Corporate and Career Services offered
A wide range of psychometric assessments, to determine a good fit for most occupations, are available. The assessment or assessments selected will depend on the position. Contact the IOP to discuss your specific needs.
Using psychometric assessments, the industrial psychologist can assist organisations with selecting candidates that will be a good fit for both the position and the organisation. Contact the IOP to discuss your specific needs.
Succession Planning involves more than replacing employees. Combining succession planning with employment equity and skills development planning provides a holistic approach to human capital planning. Contact the IOP to discuss your specific needs.
Human Capital Development
Human capital development requires knowledge of both current job-skills as well as future job-skills required. Organisations often need to develop employees bearing both current and future scenarios in mind. Generic knowledge is acquired through academic training and learning centres while job specific skills are acquired at work. Mentors and coaches play an essential role in employee development for job-specific skills. Click here for more information about coaching as a development strategy (Then the text provided in red below will appear). In addition, soft-skills are often necessary for success in any organisation. To find out more about training and development programmes offered or contact the IOP to discuss your specific needs. Read More
Companies have been in the unfortunate position where potential employees have all the right education and training on paper, but lack practical problem-solving and decision-making skills .
Companies have long recognised the critical need for training, skills development and mentorship.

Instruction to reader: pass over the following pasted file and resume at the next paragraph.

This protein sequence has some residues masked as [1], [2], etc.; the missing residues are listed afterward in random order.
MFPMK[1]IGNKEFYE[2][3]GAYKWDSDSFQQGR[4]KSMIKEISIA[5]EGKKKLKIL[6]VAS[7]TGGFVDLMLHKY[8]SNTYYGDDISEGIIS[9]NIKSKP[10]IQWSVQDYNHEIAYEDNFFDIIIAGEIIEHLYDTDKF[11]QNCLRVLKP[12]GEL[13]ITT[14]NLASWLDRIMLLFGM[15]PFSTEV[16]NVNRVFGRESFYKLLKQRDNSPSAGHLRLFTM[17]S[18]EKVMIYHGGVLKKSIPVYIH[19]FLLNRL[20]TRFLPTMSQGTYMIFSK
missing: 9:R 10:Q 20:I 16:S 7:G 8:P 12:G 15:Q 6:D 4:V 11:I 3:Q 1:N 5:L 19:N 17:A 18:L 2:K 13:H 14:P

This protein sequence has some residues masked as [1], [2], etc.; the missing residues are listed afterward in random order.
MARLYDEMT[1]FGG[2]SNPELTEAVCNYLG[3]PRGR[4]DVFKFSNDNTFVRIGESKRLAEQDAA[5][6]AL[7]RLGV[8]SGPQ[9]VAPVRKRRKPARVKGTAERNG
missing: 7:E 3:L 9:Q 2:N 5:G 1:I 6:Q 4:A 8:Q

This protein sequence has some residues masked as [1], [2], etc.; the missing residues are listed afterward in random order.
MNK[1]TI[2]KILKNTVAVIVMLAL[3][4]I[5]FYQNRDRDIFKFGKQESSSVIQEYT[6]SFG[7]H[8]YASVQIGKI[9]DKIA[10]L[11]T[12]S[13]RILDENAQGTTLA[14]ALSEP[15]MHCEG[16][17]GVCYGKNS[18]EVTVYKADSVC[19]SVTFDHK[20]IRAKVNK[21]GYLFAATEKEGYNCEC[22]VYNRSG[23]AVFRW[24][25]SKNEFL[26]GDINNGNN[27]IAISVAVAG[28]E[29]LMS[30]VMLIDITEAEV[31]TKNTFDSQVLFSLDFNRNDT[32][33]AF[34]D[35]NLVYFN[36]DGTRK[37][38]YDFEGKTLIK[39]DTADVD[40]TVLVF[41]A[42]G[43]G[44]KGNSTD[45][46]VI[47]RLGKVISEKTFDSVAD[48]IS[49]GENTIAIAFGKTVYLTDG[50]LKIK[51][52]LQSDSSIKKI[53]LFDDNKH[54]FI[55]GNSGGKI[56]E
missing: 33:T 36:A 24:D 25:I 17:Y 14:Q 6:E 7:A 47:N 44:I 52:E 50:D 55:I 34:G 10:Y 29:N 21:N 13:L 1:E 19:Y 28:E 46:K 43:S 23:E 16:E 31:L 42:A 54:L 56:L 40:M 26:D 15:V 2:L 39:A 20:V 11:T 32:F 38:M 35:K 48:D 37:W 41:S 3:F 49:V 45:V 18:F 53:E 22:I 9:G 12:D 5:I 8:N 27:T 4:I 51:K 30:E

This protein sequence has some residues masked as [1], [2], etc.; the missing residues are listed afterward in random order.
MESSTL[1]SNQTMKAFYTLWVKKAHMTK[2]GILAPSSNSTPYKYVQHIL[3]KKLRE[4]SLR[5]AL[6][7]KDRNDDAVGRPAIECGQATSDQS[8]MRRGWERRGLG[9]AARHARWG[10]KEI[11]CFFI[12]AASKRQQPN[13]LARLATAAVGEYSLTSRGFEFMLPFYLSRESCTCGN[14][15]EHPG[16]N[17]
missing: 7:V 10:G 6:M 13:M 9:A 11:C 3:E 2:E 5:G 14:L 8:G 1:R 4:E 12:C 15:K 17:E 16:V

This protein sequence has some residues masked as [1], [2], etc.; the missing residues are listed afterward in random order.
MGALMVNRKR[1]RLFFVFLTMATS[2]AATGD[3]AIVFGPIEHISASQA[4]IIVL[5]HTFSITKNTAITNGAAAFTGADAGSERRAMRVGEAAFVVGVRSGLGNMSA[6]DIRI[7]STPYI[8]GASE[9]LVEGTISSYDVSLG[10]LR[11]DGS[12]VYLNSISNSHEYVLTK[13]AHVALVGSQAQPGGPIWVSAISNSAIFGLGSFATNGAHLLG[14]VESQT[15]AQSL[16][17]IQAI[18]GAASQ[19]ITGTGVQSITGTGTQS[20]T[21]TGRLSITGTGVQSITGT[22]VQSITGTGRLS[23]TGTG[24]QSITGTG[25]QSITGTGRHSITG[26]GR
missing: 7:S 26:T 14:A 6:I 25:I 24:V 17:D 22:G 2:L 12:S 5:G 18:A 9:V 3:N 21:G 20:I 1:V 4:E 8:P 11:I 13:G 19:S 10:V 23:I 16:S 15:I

Halcyon can provide training and coaching as development strategies aimed at increasing competence in areas identified as areas requiring improvement. No one strategy is superior and
none of the development strategies is effective on their own. Successful development should include training, mentoring and coaching.
Training, mentoring, coaching
|What it is||Aimed at increasing||Measuring Outcomes
||A generic and structured approach to development||knowledge||Objective measures
||More personalised than training
Aimed at the acquisition of skills – the “how to do it”
|skill||Objective and subjective measures
||Personalised aimed at the acquisition of “soft-skills” and is more about the “what to do” and “why to do it”||effectiveness and efficiency||Subjective measures
Outcomes are reached when the participant “feels that they have reached a goal”
Training tends to be ‘generic’ and structured with specific objectives and competency in each area is outlined by the course developer.
Coaching unlike training is a highly ‘personalised’ and dynamic development strategy aimed at increasing personal effectiveness and efficiency. Measuring the success of a coaching intervention is, as a rule, more ‘subjective’ than is the measurement of training and coaching outcomes. Because coaching is a personalised development strategy coachees (or employees) create their own objectives against which development is measured.
Mentoring is often associated with apprenticeships or practical/manual occupations (blue collar) it is however also a highly effective strategy for employees employed in white collar and professional occupations. Mentoring may, as is the case with training, have specified objectives against which development is measured. It is essential that suitable mentors are selected and assigned. Halcyon can assist organisations with identifying (and training) suitable mentors.
Organisations, like humans, go through “life-cycles” and can experience growth, in some cases stagnation, and decline. Organisations often grow and shrink in response to prevailing economic conditions although other factors such as corporate culture and age of the organisation also play a role. Small and medium organisations often do not have the expertise to recognise, evaluate and manage these organisational life-cycles. The industrial psychologist is trained to assist organisations with making sound business and human capital decisions as organisations move through these cycles. Contact the IOP to discuss your specific needs.